To date, journalists, authors, and analysts continue to examine the cola wars. It’s been the source of marketing inspiration, conspiracy theories, debates, discussion, and academic research. Here are some of the most significant legacies of the cola wars:

  • Advertising innovation. Competition between Coke and Pepsi has spurred generations of trends in advertising, from the first celebrity endorsements to ground-breaking innovations in product photography and art direction. In recent decades, from the Pepsi Challenge to Pepsi Stuff to the 2019 Superbowl, Pepsi has had bolder, more visionary marketing that keeps Coke reacting.
  • The perils of taste testing. The Pepsi Challenge is an object lesson in marketing research and NPD. As Malcolm Gladwell pointed out, customer taste perceptions are influenced by a wide range of factors, including, for example, the colors on a product label. Furthermore, sip tests are often not indicative of long-term product preference: consumers preferred the sweeter taste of Pepsi in a short-term sip-based taste test, but may have different preferences when drinking an entire glass of a beverage, or enjoying it daily at home. 
  • The power of emotion. While cola choice is obviously about flavor, that’s only part of the equation. Coke had been branding itself as “The Real Thing” for decades, and built up a loyal customer base for whom their product was sentimental, nostalgic, and emotional. People in the Southern states felt that it was local, while others had fond memories of family members drinking coke, and others were influenced by past Coke campaigns that had heavily featured nostalgia, like their famous depictions of Santa Claus. In other words, Coke has brand loyalists that many companies can only dream of, and underestimated their voice and their importance.  
  • The value of control. In the aftermath of the New Coke debacle, the Coca-Cola company purchased many of its own largest bottlers and distributors, so they have more direct control over the product life cycle.  

Today’s Soft Drink Market

The Cola Wars continue to today, with both Coke and Pepsi continually developing and launching products intended to directly compete with each other, and still engaging in competitive ad campaigns. 

In fact, these wars are likely to intensify, as the cola market continues to decline. For the past several years, soft drinks have held steady at just 1.7% growth, driven by a finite number of core users whose cola drinking habits and preferences are unlikely to change. More and more consumers are drawn away from cola and into the huge and growing number of non-cola soft drink options. Energy drinks, healthier drinks, eco-friendly packaging, powdered drinks, and other soft drink trends are all eroding the cola market. In the US, carbonated soft drink consumption has been declining since 2016, and has been offset by growth in ready-to-drink coffees and teas, especially cold brew coffee. In the UK, consumers are turning from cola to a huge range of waters, including flavored water, alkaline water, electrolyte water, and more. In Australia, kombucha is the hot trend, while Japan is exploring a huge range of transparent foods and beverages.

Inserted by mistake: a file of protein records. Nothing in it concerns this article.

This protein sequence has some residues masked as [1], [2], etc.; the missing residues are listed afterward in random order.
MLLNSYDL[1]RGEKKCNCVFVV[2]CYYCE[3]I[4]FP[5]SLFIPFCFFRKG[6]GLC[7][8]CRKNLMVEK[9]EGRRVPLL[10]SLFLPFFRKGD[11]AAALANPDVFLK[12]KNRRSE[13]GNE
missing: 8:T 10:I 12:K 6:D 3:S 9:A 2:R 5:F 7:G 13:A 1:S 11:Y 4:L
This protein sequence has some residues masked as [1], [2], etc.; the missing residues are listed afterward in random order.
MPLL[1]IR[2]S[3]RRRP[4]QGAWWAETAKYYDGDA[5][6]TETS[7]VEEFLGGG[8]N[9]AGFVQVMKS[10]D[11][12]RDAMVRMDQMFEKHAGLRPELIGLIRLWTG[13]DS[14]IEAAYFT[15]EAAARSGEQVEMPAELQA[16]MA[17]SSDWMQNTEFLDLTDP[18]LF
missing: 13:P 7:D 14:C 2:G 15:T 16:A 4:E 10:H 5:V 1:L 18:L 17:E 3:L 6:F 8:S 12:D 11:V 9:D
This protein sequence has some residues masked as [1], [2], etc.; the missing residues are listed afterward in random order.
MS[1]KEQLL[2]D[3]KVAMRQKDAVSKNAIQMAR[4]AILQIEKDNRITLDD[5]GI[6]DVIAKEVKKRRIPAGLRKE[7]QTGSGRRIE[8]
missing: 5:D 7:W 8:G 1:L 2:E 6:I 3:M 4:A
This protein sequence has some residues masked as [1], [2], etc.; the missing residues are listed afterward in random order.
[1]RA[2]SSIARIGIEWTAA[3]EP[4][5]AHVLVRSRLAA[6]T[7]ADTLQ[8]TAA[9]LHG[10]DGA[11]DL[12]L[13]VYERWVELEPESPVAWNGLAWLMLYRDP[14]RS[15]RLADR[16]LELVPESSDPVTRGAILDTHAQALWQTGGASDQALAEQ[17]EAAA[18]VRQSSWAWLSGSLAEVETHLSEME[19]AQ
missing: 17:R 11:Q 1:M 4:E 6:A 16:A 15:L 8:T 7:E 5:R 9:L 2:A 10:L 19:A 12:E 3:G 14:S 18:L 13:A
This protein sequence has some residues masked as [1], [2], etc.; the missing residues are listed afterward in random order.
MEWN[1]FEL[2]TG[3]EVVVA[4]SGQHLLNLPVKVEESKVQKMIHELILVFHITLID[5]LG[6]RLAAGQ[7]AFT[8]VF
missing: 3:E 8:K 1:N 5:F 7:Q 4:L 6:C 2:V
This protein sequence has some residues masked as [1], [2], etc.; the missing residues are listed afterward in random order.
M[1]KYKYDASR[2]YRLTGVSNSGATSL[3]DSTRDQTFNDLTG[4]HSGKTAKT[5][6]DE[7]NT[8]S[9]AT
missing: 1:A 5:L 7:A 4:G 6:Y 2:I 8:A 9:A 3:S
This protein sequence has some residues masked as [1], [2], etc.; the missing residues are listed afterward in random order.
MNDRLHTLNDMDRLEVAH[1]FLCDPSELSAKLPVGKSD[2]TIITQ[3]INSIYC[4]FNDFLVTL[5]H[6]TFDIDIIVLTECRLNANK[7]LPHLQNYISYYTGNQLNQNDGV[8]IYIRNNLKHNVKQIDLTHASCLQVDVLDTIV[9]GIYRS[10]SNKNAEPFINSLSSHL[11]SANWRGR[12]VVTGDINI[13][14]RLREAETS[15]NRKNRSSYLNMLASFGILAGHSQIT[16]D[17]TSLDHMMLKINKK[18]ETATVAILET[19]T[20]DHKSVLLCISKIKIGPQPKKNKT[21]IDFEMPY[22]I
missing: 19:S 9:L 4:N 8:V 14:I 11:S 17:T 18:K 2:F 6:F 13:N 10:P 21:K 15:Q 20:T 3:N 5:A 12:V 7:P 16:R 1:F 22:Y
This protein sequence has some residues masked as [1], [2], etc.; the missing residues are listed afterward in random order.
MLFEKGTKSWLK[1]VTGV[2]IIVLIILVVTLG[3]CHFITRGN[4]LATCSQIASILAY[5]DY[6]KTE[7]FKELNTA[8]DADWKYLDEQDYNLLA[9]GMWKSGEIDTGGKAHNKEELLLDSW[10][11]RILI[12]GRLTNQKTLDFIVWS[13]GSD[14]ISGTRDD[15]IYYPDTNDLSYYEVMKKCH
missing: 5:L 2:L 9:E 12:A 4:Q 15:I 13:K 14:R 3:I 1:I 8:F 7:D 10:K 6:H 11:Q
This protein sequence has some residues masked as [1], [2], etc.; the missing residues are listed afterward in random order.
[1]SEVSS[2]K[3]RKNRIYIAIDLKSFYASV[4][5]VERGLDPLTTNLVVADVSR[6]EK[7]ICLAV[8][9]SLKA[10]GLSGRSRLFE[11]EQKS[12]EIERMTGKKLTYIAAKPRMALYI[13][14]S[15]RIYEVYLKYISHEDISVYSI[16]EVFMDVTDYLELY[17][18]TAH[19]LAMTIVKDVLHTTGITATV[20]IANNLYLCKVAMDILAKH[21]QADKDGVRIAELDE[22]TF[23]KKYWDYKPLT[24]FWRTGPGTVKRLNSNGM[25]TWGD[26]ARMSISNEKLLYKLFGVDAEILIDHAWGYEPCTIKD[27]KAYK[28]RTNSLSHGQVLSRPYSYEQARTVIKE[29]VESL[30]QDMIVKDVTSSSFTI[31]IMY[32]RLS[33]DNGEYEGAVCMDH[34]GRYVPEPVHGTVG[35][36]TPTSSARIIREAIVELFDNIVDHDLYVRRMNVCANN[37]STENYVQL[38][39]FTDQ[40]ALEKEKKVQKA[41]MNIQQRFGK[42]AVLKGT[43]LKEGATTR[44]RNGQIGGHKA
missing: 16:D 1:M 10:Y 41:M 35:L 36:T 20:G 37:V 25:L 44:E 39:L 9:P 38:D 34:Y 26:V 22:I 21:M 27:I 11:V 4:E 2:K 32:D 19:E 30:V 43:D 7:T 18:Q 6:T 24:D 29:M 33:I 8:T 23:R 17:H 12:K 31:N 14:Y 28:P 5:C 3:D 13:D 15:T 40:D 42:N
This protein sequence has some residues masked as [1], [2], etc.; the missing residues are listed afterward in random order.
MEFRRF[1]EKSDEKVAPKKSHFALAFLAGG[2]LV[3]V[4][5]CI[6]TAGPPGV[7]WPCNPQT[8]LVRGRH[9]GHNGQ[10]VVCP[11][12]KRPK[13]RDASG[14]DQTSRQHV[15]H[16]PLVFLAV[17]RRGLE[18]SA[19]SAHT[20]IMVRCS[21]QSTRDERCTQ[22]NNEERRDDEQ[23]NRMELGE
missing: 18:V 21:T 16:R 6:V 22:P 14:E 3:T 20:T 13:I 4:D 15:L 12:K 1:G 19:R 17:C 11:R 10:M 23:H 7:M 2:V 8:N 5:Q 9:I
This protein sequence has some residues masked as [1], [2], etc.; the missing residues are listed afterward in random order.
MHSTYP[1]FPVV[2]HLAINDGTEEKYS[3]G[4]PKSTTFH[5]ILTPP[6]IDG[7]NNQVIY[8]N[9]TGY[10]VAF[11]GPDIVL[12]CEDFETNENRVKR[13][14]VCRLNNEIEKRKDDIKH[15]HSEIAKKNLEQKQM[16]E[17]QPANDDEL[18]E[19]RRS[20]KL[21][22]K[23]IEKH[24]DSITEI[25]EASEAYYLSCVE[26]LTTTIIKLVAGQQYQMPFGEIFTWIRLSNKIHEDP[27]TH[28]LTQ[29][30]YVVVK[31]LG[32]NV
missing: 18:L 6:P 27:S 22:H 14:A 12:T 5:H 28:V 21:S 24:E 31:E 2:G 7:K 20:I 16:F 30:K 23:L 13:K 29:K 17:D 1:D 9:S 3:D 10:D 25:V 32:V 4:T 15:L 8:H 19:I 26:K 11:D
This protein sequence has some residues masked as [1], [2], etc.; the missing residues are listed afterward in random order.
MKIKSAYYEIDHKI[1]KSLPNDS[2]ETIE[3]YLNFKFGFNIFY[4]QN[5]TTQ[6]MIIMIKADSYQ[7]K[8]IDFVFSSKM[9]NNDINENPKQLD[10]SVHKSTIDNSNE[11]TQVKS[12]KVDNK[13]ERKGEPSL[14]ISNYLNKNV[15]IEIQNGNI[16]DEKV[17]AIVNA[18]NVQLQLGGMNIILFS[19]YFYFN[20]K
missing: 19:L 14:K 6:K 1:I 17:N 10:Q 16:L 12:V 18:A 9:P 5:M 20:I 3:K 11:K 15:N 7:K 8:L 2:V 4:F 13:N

And Who Won the Cola Wars? 

Despite decades of headlines claiming one company or the other “won the battle but lost the war”, the truth is that both Coke and Pepsi are near equivalent as of this writing, depending on how you measure it. 

  • Beverage sales: Coke. In the US, Coke has enjoyed over 41% carbonated soft drink market share over the past 15 years, while Pepsi has declined from 31% to 24%
  • Stock price: Pepsi. The stock price of Coke tends to remain fairly stable decade after decade, with prices from $37-55 over the past five years. While Pepsi is more volatile, their stock hasn’t fallen below $95 since 2016, and hit a recent high of $136 in 2019.
  • Market cap. Tie. In mid 2020, Pepsi had a market cap of $188.6B, while Coke had a market cap of $185.8B. Coke is currently selling many of the bottlers and franchisees it purchased in the late 1980s.
  • Subsidiaries. Tie. Both Coke and Pepsi own a vast array of subsidiary brands. Coke owns 21 brands, and Pepsi owns 22, that each generate over $1B each year. 

The lasting legacy of the Cola Wars is more about marketing and advertising than it ever was about cola or flavor. Generations of product developers, product tasters, advertisers, marketers, and company leaders can still look back and learn valuable lessons that are relevant in today’s hyper-competitive beverage market. 

At Grapefrute we are passionate about FMCG products and support our clients with the maintenance, optimisation and growth of their organisation. Do you need specialists & leaders for your company? Contact us today.